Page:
Illustrated By: Roy Henry Vickers
Written by: Robert Budd
For Ages: Infant & Up (board book)
Topics Covered: Indigenous Voices, Nature, Animals, Pacific Northwest, First Nations.
Summary: I’m in LOVE with this series! The artwork by Roy Henry Vickers is stunning, and I love the textures that add tactile details for readers. The colors are bright and the simple text introduce language and colors to readers using the natural world and various PNW critters. I also love the iconic First Nations imagery that is worked into the landscape and textures as well.
Raven Squawk, Orca Squeak: This book focuses on different sounds a person would hear when they’re enjoying the West Coast natural wonders. I like that the combination of sounds are both humans and animals, with beautifully rich colors used on the pages.
Sockeye Silver, Saltchuck Blue: This book focuses on colors found out in nature, and it’s just as beautiful. Language evokes sense memories of the different seasons, and raised details provide lovely inspiration to run fingers over the pages.
I’m so pleased to have been able to read these books from First Nations creators from the West Coast. Living on the East Coast, the distribution isn’t as widespread over here. I love the blending of culture and nature, and the text is so lyrical I can see these books becoming treasured stories for many years to come.
Roy Henry Vickers, a world – renowned Canadian First Nations artist began his career as a print maker. He made a name for himself when he built the Roy Henry Vickers Gallery in 1986 in Tofino, BC. People from all over the world travel to witness his creations, from the Limited Edition Prints, to his Original Paintings and the building he built himself with close friends and family.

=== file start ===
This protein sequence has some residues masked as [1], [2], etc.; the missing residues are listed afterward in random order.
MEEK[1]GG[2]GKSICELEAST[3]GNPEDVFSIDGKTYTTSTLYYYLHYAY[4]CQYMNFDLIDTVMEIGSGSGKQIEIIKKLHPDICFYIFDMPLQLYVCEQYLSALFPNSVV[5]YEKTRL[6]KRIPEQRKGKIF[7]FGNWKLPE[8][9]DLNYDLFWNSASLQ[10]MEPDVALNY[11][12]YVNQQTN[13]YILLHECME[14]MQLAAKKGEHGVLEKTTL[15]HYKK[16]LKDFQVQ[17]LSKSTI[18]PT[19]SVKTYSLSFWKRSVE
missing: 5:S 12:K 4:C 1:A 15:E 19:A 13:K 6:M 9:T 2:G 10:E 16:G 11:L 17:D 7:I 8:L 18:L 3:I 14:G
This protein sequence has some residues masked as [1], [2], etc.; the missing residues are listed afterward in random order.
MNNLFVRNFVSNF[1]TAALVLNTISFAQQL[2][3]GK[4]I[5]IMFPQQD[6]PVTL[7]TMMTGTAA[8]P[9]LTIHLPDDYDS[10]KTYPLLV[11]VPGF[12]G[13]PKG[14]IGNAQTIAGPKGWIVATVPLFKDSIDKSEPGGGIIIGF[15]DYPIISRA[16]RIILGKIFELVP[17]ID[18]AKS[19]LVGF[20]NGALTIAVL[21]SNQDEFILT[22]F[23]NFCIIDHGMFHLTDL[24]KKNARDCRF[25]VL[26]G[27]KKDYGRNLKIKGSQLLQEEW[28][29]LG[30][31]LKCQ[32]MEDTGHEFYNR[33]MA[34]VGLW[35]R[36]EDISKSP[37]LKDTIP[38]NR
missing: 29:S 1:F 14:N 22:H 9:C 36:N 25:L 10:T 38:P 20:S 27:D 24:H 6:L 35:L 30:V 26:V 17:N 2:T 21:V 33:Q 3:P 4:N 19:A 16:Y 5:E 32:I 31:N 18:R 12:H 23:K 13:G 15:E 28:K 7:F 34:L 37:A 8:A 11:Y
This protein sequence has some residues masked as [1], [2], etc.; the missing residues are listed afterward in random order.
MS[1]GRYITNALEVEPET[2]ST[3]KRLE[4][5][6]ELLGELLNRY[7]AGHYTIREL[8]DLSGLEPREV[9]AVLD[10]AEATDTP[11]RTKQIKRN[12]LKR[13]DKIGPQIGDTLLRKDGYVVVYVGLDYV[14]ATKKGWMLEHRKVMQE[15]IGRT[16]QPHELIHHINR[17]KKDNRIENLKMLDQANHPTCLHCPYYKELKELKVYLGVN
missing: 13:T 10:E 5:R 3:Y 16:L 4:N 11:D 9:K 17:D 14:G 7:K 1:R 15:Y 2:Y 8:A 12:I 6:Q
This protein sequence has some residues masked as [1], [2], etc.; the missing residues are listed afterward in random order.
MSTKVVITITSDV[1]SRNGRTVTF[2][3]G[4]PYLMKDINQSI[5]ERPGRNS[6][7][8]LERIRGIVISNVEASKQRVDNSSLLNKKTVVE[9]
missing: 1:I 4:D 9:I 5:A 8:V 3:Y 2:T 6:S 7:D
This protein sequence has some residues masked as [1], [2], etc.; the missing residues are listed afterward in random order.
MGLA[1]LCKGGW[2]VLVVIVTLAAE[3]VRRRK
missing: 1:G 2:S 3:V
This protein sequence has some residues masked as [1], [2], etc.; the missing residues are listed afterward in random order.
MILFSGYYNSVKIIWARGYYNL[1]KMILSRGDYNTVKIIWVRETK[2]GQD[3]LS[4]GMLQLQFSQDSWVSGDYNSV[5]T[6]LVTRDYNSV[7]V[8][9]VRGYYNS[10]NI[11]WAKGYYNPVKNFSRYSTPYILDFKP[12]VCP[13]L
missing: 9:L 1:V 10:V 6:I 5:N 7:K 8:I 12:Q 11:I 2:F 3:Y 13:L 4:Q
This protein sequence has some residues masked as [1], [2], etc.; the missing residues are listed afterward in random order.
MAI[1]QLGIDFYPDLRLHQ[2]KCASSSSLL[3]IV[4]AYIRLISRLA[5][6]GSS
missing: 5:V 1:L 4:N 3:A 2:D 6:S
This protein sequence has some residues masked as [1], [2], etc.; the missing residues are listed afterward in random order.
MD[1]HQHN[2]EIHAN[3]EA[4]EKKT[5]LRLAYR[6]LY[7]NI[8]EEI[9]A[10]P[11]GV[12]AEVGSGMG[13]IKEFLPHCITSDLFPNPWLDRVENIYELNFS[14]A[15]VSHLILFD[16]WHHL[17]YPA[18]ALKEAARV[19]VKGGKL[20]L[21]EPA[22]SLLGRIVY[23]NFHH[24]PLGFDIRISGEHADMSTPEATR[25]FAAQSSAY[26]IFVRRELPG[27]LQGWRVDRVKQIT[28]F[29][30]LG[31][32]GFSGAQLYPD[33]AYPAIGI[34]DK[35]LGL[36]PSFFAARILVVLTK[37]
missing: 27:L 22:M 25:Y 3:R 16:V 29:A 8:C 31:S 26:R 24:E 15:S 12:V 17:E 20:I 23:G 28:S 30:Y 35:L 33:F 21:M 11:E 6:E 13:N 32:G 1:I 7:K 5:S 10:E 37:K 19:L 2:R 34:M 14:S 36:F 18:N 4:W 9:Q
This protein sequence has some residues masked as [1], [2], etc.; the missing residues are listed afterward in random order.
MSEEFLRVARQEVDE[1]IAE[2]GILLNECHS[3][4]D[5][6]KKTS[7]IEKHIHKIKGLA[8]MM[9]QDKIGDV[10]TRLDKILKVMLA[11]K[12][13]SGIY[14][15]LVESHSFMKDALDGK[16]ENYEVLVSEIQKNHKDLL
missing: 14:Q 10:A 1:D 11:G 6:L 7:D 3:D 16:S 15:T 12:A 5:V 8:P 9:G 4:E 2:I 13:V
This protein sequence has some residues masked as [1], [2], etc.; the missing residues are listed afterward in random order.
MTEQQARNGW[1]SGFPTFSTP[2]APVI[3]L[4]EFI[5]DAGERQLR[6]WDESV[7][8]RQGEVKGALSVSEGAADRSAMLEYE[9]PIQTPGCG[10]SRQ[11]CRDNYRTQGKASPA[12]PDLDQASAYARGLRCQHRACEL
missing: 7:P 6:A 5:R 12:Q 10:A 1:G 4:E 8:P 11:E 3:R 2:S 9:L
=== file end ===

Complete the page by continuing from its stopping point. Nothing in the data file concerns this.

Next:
Robert (Lucky) Budd holds an MA in history and has digitized many high-profile oral history collections including that of the Nisga’a First Nation. He is the author of Voices of British Columbia (Douglas & McIntyre, 2010), a bestseller which was shortlisted for the 2011 Bill Duthie Booksellers’ Choice Award, and its sequel, Echoes of British Columbia.
In 2013 Budd co-authored Raven Brings the Light with Roy Henry Vickers, who contributed 19 original art pieces to the book.The book became a national bestseller in Canada. They collaborated again in 2014 on the book Cloudwalker, in 2015 on the book Orca Chief, and in 2016 on the book Peace Dancer. Their first three books together were each short-listed for the Bill Duthie Booksellers’ Choice Award at the BC Book Prizes. Orca Chief was also the winner of the Moonbeam Spirit Award for Preservation, and nominated for the Elizabeth Mrazik-Cleaver Award and Christie Harris Illustrated Children’s Literature Prize. And all four books have also been national bestsellers and referred to as the Northwest Coast Legends Series.
Budd currently lives in Victoria, BC.
Written By: Meeg Pincus
Illustrated by: Lucy Semple
For Ages: 4-8 years
Topics Covered: Environmental Activism, Sustainability, Nature, Ocean, Empowerment.
Summary: Hey everyone! When Sleeping Bear Press reached out about doing a cover reveal about a book that focused on environmentalism and sustainability, I was so excited! Here is what the publisher says about this forthcoming book:
Ocean Soup: A Recipe for You, Me, and a Cleaner Sea “is the story of a recipe for environmental disaster. From the surface, young readers may not realize how much plastic and debris is stewing deep at the bottom of the ocean– but there’s a lot. Tons and tons of it, in fact, that has built up after decades of man-made pollution and environmental negligence. This “plastic smog” threatens the ocean’s future, infecting marine creatures and ocean life, including the fish we humans eat.